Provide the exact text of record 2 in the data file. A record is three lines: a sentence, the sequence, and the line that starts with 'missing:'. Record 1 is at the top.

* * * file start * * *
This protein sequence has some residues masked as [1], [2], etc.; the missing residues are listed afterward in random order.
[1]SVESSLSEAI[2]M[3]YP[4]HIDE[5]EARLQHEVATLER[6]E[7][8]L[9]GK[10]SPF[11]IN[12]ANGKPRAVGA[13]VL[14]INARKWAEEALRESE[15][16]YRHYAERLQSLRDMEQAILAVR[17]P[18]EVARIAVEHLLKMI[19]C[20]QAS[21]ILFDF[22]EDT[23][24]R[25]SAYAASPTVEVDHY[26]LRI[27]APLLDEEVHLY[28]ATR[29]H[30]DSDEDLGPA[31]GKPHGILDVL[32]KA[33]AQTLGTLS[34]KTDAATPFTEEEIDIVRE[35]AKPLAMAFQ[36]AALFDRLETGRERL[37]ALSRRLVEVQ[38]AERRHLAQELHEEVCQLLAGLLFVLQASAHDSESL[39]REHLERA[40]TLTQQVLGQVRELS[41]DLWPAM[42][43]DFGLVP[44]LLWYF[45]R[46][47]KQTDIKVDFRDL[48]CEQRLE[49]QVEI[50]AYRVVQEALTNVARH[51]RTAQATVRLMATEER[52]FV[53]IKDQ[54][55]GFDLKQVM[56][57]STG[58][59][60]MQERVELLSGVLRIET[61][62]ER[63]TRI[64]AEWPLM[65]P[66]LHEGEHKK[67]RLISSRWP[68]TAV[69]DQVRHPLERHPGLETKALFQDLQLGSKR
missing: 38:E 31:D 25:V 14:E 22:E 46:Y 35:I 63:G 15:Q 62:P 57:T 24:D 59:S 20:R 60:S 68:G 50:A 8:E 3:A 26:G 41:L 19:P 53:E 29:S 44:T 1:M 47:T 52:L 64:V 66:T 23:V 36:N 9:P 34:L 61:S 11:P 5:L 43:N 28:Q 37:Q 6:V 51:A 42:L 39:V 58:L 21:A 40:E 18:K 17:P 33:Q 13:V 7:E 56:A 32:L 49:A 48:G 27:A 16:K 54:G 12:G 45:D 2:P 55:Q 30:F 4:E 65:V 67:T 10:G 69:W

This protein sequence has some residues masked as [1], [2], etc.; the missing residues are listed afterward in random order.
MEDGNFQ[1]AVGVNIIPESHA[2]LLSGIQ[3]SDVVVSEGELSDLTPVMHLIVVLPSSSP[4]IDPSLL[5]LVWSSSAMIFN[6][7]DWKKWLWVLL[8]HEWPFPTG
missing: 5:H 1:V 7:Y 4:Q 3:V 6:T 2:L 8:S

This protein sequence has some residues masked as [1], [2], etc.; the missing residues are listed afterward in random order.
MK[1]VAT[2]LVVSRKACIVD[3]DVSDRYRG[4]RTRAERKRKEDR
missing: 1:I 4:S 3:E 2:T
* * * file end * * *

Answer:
This protein sequence has some residues masked as [1], [2], etc.; the missing residues are listed afterward in random order.
MEDGNFQ[1]AVGVNIIPESHA[2]LLSGIQ[3]SDVVVSEGELSDLTPVMHLIVVLPSSSP[4]IDPSLL[5]LVWSSSAMIFN[6][7]DWKKWLWVLL[8]HEWPFPTG
missing: 5:H 1:V 7:Y 4:Q 3:V 6:T 2:L 8:S